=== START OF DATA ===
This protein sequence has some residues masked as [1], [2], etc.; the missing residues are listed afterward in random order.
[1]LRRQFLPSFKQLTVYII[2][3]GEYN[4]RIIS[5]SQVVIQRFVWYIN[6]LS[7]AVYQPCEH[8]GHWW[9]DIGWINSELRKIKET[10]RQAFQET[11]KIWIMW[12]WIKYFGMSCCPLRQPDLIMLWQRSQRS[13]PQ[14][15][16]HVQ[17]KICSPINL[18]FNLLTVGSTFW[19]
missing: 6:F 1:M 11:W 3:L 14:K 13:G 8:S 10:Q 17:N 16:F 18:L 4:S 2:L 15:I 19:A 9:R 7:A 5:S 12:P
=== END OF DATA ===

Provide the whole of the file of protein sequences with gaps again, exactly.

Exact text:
This protein sequence has some residues masked as [1], [2], etc.; the missing residues are listed afterward in random order.
[1]LRRQFLPSFKQLTVYII[2][3]GEYN[4]RIIS[5]SQVVIQRFVWYIN[6]LS[7]AVYQPCEH[8]GHWW[9]DIGWINSELRKIKET[10]RQAFQET[11]KIWIMW[12]WIKYFGMSCCPLRQPDLIMLWQRSQRS[13]PQ[14][15][16]HVQ[17]KICSPINL[18]FNLLTVGSTFW[19]
missing: 6:F 1:M 11:W 3:L 14:K 13:G 8:S 10:Q 17:N 16:F 18:L 4:S 2:L 15:I 19:A 9:R 7:A 5:S 12:P